#792 Team Fortress 2

Posted: 1st December 2013 by Jeroen in Games
Tags: , , , , ,

289th played so far


Genre: First-Person Shooter
Platform: PC/PS3/XBox 360
Year of Release: 2007
Developer: Valve Corporation
Publisher: Valve Corporation

We recently played (well, nearly two years ago… how time flies, right?) Team Fortress Classic, a multiplayer-only FPS (bots in practice mode) based on Half-Life that became quite big. So big, in fact, that Valve made a sequel.

When it went free to play, the game became one of the most played games on Steam (second after Dota 2 at the time of writing) and the oldest game in the top five.

We needed to catch up on our FPS games anyway, so here it goes.

Our Thoughts

Similar to how our Team Fortress Classic could partially reference Half-Life, the basics of Team Fortress 2 can easily reference Team Fortress Classic. The basics remain the same – multiple classes in an FPS context, lots of multiplayer PvP team games – capture the flag and such.

The game’s received an upgrade in looks, being (obviously) based on the superior Half-Life 2 engine we also saw in Portal. It shows, the game looks nicer – not always too realistic, but more colourful and pleasant to walk around. Part of the reason for this is that the extra options are used on the game’s own style. The game is described as cartoony, and while it’s not as exaggerated as some other examples, or as comic book-like as, say, Borderlands,ย it creates the right sort of irreverence that makes it all less serious and a more of a game. If there was an art-style it resembled it would be the latter entries in the Timesplitters franchise (oh how I miss them).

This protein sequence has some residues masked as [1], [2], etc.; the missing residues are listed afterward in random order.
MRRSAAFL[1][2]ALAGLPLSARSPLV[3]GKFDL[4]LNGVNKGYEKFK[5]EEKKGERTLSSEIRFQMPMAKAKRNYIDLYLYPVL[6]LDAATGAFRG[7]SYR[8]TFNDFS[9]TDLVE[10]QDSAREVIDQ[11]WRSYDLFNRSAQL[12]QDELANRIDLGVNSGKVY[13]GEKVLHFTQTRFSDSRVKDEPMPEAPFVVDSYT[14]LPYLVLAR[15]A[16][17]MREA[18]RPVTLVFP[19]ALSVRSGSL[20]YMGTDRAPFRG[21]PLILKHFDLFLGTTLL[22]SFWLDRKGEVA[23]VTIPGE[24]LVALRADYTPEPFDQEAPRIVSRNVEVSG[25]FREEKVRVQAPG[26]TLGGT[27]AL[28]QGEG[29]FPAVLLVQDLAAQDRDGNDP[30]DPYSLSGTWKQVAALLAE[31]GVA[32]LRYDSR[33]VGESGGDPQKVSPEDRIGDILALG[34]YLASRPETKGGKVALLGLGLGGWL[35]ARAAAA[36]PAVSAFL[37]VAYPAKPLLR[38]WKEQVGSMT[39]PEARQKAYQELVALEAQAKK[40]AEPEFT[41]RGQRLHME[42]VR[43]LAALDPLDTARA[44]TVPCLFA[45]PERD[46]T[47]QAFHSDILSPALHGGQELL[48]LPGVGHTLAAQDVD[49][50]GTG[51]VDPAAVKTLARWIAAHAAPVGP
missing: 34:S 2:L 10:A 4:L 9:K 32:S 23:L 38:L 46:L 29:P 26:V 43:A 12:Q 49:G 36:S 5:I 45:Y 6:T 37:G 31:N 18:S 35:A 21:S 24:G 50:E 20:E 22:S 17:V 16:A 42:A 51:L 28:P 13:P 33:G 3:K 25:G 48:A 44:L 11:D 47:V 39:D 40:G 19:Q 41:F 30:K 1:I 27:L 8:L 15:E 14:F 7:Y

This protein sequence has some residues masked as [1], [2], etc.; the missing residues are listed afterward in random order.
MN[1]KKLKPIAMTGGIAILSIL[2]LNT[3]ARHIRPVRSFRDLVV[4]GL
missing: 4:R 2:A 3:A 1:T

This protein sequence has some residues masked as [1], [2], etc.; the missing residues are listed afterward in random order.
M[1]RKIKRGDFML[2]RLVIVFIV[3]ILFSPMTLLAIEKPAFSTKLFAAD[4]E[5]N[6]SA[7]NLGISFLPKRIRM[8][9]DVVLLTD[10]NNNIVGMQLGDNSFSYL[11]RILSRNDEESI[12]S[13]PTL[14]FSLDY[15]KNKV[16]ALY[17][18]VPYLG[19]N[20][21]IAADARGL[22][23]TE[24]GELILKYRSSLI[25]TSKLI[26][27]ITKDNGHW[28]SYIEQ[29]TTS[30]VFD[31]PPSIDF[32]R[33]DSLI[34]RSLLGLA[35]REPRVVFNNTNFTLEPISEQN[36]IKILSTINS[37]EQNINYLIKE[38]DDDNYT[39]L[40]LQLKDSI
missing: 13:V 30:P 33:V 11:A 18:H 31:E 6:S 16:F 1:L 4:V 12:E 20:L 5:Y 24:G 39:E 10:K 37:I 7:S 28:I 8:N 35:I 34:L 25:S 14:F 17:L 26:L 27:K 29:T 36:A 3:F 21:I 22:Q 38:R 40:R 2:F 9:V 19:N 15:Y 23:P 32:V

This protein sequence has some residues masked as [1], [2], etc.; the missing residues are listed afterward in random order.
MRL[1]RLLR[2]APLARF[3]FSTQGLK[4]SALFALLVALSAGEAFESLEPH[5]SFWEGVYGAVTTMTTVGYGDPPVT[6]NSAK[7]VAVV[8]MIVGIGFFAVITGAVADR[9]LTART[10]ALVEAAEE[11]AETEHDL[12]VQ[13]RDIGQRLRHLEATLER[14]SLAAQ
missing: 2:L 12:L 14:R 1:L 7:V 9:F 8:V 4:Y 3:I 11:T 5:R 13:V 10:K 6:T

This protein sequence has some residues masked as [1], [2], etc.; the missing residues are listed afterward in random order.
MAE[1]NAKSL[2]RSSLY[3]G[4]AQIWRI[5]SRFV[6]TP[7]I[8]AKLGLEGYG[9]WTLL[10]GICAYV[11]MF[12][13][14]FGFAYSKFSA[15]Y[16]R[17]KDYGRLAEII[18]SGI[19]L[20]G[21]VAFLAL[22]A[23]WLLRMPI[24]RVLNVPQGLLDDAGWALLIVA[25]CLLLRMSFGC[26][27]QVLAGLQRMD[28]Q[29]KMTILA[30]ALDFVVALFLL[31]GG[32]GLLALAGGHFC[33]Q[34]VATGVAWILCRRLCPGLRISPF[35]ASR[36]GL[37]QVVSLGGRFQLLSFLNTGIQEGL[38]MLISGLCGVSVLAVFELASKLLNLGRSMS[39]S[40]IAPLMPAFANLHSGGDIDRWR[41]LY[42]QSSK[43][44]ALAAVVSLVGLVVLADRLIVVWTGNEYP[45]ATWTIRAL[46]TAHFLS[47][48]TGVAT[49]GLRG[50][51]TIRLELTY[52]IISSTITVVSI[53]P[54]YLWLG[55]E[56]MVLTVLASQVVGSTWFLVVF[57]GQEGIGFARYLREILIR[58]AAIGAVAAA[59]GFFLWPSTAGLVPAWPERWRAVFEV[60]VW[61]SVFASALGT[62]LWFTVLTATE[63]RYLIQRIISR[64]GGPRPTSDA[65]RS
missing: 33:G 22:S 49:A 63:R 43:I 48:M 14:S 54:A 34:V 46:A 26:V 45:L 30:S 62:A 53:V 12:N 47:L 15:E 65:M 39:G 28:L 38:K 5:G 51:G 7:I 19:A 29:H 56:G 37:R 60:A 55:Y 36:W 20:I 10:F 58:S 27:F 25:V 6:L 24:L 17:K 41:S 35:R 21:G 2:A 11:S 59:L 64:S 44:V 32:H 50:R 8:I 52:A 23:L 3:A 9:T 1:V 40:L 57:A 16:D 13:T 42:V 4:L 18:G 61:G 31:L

Added to that is the voice acting. True, there isn’t much of it – there’s no real point for it in a game like this. But what is there fits in nicely. The different classes all have their own personality and make comments as you play. The big thing are comments about the start of the game, but there’s also things like thanking the medic. They’re more or less pre-scripted, but add enough to give you a good impression of the characters.

Down to gameplay, the game doesn’t really offer anything overly new.ย  The game modes are changed and polished, but are basically what you’ve already seen. The improvements come in with the polish. The game feels tight and balanced (once you know what you’re doing), there are clear roles and no matter what you do, you can feel effective and have fun.

There’s one (relatively) recent development we can’t say much about as we haven’t really gone into it yet. The game went free to play in 2011, supported by in-game purchases such as hats (aka, useless equipment) and other items. You can get some of these just by playing as well, but getting the special hats are mostly through payments. They didn’t really impact play, so we didn’t have a look, but it’s the next step in video game payments and all that so I suppose it’s meant to be awesome. Yeah.

Final Thoughts

What it comes down to is that the game is one of those pinnacle games. It doesn’t introduce really novel elements, but what it does, it does so well that it reaches near-perfection. It’s why it plays so well and is just so much fun (especially as the assassin… hell yeah)

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